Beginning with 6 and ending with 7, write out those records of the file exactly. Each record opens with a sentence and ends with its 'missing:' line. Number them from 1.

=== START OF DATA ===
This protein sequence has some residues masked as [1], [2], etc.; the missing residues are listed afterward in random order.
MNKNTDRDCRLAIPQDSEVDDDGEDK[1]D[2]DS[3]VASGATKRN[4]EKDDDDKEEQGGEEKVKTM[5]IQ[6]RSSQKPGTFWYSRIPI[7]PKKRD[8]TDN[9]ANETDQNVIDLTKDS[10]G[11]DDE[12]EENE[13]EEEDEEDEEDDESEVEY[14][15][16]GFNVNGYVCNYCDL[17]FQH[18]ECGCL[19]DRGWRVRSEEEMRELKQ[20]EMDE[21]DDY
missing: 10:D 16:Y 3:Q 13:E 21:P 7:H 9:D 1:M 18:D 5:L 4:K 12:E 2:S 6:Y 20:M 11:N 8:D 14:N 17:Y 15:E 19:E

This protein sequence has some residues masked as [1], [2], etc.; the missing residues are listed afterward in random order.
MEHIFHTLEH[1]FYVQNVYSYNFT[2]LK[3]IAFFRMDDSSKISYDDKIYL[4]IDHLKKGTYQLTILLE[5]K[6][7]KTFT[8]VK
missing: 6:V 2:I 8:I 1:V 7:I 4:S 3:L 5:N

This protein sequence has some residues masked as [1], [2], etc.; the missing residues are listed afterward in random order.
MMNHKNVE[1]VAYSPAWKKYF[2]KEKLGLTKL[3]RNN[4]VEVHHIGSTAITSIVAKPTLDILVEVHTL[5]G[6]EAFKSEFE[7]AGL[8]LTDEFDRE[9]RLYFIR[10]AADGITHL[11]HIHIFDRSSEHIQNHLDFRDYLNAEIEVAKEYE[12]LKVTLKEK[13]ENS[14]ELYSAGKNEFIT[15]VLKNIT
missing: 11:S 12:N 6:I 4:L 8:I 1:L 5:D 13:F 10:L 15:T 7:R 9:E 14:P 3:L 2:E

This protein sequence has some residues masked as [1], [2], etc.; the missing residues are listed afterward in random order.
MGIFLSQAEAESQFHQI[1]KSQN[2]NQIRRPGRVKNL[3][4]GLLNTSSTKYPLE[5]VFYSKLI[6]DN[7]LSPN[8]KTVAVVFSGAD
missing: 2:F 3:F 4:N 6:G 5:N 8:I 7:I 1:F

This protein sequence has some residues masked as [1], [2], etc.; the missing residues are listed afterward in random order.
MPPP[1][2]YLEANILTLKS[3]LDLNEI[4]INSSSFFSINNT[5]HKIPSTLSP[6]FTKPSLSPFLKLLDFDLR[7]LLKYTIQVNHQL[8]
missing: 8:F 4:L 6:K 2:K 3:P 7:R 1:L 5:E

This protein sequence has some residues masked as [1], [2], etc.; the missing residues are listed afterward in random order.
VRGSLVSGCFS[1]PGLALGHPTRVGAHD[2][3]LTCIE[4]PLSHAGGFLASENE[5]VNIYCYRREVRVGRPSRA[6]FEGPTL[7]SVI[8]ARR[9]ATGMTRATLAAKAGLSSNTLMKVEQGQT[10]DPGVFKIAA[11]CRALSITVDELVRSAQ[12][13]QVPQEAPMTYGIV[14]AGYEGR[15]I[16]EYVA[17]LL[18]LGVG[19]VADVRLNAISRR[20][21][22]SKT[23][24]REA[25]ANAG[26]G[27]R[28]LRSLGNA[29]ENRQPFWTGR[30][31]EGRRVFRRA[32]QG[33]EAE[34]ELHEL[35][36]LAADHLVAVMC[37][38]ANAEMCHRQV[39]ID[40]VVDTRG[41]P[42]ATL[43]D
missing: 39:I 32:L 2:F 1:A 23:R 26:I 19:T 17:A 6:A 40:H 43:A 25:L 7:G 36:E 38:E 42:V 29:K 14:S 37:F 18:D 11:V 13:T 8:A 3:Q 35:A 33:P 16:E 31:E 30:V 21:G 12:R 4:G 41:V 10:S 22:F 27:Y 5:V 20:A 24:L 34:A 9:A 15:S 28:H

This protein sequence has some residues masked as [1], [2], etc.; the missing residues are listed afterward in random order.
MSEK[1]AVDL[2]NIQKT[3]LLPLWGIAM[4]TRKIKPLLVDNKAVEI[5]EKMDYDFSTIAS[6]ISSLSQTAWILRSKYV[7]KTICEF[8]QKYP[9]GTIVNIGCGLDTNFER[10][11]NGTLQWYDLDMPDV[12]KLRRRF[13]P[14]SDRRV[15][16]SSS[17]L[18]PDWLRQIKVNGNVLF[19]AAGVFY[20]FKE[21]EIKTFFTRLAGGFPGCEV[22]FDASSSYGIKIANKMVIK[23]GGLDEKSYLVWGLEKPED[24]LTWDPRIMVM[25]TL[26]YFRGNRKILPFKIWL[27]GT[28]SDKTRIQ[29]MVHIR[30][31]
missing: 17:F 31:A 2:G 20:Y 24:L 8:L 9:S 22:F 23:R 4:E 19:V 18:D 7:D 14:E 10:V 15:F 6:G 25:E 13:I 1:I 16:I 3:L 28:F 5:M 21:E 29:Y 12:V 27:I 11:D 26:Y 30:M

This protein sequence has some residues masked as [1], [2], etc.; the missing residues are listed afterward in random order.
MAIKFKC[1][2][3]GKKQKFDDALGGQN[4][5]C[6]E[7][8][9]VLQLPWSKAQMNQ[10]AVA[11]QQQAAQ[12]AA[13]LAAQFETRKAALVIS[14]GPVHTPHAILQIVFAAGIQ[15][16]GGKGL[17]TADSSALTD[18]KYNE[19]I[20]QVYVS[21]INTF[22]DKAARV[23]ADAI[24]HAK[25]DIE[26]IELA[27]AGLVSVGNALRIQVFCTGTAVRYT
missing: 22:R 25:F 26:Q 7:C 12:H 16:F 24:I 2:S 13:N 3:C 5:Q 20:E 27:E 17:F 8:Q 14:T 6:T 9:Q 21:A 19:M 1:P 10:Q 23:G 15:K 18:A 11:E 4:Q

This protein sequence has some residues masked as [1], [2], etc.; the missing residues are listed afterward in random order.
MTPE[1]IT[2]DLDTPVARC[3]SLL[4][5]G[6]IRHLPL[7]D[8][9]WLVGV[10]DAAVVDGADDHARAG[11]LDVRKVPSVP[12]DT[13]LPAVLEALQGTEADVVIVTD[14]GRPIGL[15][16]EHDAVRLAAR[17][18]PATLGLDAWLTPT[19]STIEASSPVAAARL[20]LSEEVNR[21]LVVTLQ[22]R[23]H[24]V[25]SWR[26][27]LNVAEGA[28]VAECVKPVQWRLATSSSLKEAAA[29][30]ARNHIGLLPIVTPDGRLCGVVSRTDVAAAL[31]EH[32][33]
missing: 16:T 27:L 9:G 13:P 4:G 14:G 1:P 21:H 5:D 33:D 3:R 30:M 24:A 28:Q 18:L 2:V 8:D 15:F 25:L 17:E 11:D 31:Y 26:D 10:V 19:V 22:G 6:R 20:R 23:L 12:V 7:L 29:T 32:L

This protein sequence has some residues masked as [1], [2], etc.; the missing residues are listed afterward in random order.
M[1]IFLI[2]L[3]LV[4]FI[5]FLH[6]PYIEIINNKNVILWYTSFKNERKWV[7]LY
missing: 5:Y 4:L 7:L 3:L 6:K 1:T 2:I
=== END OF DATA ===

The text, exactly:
This protein sequence has some residues masked as [1], [2], etc.; the missing residues are listed afterward in random order.
VRGSLVSGCFS[1]PGLALGHPTRVGAHD[2][3]LTCIE[4]PLSHAGGFLASENE[5]VNIYCYRREVRVGRPSRA[6]FEGPTL[7]SVI[8]ARR[9]ATGMTRATLAAKAGLSSNTLMKVEQGQT[10]DPGVFKIAA[11]CRALSITVDELVRSAQ[12][13]QVPQEAPMTYGIV[14]AGYEGR[15]I[16]EYVA[17]LL[18]LGVG[19]VADVRLNAISRR[20][21][22]SKT[23][24]REA[25]ANAG[26]G[27]R[28]LRSLGNA[29]ENRQPFWTGR[30][31]EGRRVFRRA[32]QG[33]EAE[34]ELHEL[35][36]LAADHLVAVMC[37][38]ANAEMCHRQV[39]ID[40]VVDTRG[41]P[42]ATL[43]D
missing: 39:I 32:L 2:F 1:A 23:R 26:I 19:T 17:A 6:A 40:H 43:A 25:L 7:G 36:E 38:E 42:V 29:K 14:S 37:F 18:D 11:V 13:T 8:A 3:Q 35:A 33:P 16:E 31:E 30:V 21:G 12:R 4:G 41:V 10:S 22:F 27:Y 5:V 20:A 24:L 34:A 9:A 15:S 28:H

This protein sequence has some residues masked as [1], [2], etc.; the missing residues are listed afterward in random order.
MSEK[1]AVDL[2]NIQKT[3]LLPLWGIAM[4]TRKIKPLLVDNKAVEI[5]EKMDYDFSTIAS[6]ISSLSQTAWILRSKYV[7]KTICEF[8]QKYP[9]GTIVNIGCGLDTNFER[10][11]NGTLQWYDLDMPDV[12]KLRRRF[13]P[14]SDRRV[15][16]SSS[17]L[18]PDWLRQIKVNGNVLF[19]AAGVFY[20]FKE[21]EIKTFFTRLAGGFPGCEV[22]FDASSSYGIKIANKMVIK[23]GGLDEKSYLVWGLEKPED[24]LTWDPRIMVM[25]TL[26]YFRGNRKILPFKIWL[27]GT[28]SDKTRIQ[29]MVHIR[30][31]
missing: 17:F 31:A 2:G 20:Y 24:L 8:L 9:S 22:F 23:R 4:E 19:V 18:D 7:D 14:E 10:V 15:F 6:G 25:E 13:I 1:I 16:I 3:L 28:F 5:M 21:E 29:Y 12:V 27:I 11:D 26:Y 30:M